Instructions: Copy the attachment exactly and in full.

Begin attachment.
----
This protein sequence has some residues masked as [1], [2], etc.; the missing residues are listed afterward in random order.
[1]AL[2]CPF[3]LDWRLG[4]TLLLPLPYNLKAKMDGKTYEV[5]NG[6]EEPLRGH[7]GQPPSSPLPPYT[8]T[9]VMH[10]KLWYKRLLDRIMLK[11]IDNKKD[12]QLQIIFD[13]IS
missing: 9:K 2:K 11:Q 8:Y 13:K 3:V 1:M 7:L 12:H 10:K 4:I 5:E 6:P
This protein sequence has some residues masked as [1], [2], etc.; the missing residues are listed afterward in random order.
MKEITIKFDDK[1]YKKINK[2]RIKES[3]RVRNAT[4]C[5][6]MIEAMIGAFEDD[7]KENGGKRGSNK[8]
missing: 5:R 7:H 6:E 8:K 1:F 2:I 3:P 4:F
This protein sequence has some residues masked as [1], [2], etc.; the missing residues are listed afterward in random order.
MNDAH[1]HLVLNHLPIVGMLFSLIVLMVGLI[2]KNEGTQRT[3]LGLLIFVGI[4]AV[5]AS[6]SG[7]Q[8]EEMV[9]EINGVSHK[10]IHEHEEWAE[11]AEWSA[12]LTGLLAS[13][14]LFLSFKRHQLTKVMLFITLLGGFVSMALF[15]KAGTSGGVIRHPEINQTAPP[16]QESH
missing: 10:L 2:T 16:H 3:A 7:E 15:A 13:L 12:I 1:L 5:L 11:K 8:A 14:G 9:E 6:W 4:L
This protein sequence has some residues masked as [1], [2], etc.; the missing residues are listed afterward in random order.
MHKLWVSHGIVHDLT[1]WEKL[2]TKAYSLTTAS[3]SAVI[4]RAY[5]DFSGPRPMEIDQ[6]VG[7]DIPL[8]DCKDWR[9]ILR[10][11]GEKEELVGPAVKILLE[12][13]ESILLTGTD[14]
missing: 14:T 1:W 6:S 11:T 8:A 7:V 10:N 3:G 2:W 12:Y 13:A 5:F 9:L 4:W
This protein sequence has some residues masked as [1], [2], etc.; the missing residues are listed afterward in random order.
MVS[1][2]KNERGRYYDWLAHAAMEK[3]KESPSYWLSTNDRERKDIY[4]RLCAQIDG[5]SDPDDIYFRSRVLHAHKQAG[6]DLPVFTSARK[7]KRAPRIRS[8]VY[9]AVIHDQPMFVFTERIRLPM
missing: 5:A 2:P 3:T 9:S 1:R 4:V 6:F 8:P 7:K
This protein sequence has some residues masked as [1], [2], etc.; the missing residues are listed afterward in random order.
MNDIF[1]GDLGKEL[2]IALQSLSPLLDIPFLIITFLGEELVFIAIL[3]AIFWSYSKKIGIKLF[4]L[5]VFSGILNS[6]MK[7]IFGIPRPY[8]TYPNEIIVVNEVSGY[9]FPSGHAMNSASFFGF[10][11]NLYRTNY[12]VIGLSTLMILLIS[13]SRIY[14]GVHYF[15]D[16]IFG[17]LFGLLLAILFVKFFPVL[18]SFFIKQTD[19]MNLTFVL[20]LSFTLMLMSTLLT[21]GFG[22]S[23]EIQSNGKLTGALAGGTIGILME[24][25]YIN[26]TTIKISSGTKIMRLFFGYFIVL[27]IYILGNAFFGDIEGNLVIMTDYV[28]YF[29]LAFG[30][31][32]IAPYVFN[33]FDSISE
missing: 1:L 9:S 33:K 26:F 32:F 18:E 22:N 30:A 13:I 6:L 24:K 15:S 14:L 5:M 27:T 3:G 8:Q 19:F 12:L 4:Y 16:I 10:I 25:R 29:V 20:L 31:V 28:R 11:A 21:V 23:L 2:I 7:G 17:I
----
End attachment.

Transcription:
This protein sequence has some residues masked as [1], [2], etc.; the missing residues are listed afterward in random order.
[1]AL[2]CPF[3]LDWRLG[4]TLLLPLPYNLKAKMDGKTYEV[5]NG[6]EEPLRGH[7]GQPPSSPLPPYT[8]T[9]VMH[10]KLWYKRLLDRIMLK[11]IDNKKD[12]QLQIIFD[13]IS
missing: 9:K 2:K 11:Q 8:Y 13:K 3:V 1:M 7:L 12:H 10:K 4:I 5:E 6:P
This protein sequence has some residues masked as [1], [2], etc.; the missing residues are listed afterward in random order.
MKEITIKFDDK[1]YKKINK[2]RIKES[3]RVRNAT[4]C[5][6]MIEAMIGAFEDD[7]KENGGKRGSNK[8]
missing: 5:R 7:H 6:E 8:K 1:F 2:I 3:P 4:F
This protein sequence has some residues masked as [1], [2], etc.; the missing residues are listed afterward in random order.
MNDAH[1]HLVLNHLPIVGMLFSLIVLMVGLI[2]KNEGTQRT[3]LGLLIFVGI[4]AV[5]AS[6]SG[7]Q[8]EEMV[9]EINGVSHK[10]IHEHEEWAE[11]AEWSA[12]LTGLLAS[13][14]LFLSFKRHQLTKVMLFITLLGGFVSMALF[15]KAGTSGGVIRHPEINQTAPP[16]QESH
missing: 10:L 2:T 16:H 3:A 7:E 15:A 13:L 12:I 1:L 5:L 11:K 8:A 14:G 9:E 6:W 4:L
This protein sequence has some residues masked as [1], [2], etc.; the missing residues are listed afterward in random order.
MHKLWVSHGIVHDLT[1]WEKL[2]TKAYSLTTAS[3]SAVI[4]RAY[5]DFSGPRPMEIDQ[6]VG[7]DIPL[8]DCKDWR[9]ILR[10][11]GEKEELVGPAVKILLE[12][13]ESILLTGTD[14]
missing: 14:T 1:W 6:S 11:T 8:A 7:V 10:N 3:G 2:W 12:Y 13:A 5:F 9:L 4:W
This protein sequence has some residues masked as [1], [2], etc.; the missing residues are listed afterward in random order.
MVS[1][2]KNERGRYYDWLAHAAMEK[3]KESPSYWLSTNDRERKDIY[4]RLCAQIDG[5]SDPDDIYFRSRVLHAHKQAG[6]DLPVFTSARK[7]KRAPRIRS[8]VY[9]AVIHDQPMFVFTERIRLPM
missing: 5:A 2:P 3:T 9:S 1:R 4:V 6:F 8:P 7:K
This protein sequence has some residues masked as [1], [2], etc.; the missing residues are listed afterward in random order.
MNDIF[1]GDLGKEL[2]IALQSLSPLLDIPFLIITFLGEELVFIAIL[3]AIFWSYSKKIGIKLF[4]L[5]VFSGILNS[6]MK[7]IFGIPRPY[8]TYPNEIIVVNEVSGY[9]FPSGHAMNSASFFGF[10][11]NLYRTNY[12]VIGLSTLMILLIS[13]SRIY[14]GVHYF[15]D[16]IFG[17]LFGLLLAILFVKFFPVL[18]SFFIKQTD[19]MNLTFVL[20]LSFTLMLMSTLLT[21]GFG[22]S[23]EIQSNGKLTGALAGGTIGILME[24][25]YIN[26]TTIKISSGTKIMRLFFGYFIVL[27]IYILGNAFFGDIEGNLVIMTDYV[28]YF[29]LAFG[30][31][32]IAPYVFN[33]FDSISE
missing: 1:L 9:S 33:K 26:F 32:F 18:E 22:N 30:A 13:I 6:L 24:K 15:S 14:L 5:M 27:T 3:G 8:Q 19:F 12:L 4:Y 16:I 10:I 25:R 29:V 20:L 31:V 28:R 11:A 21:V 23:L 2:I 7:G 17:I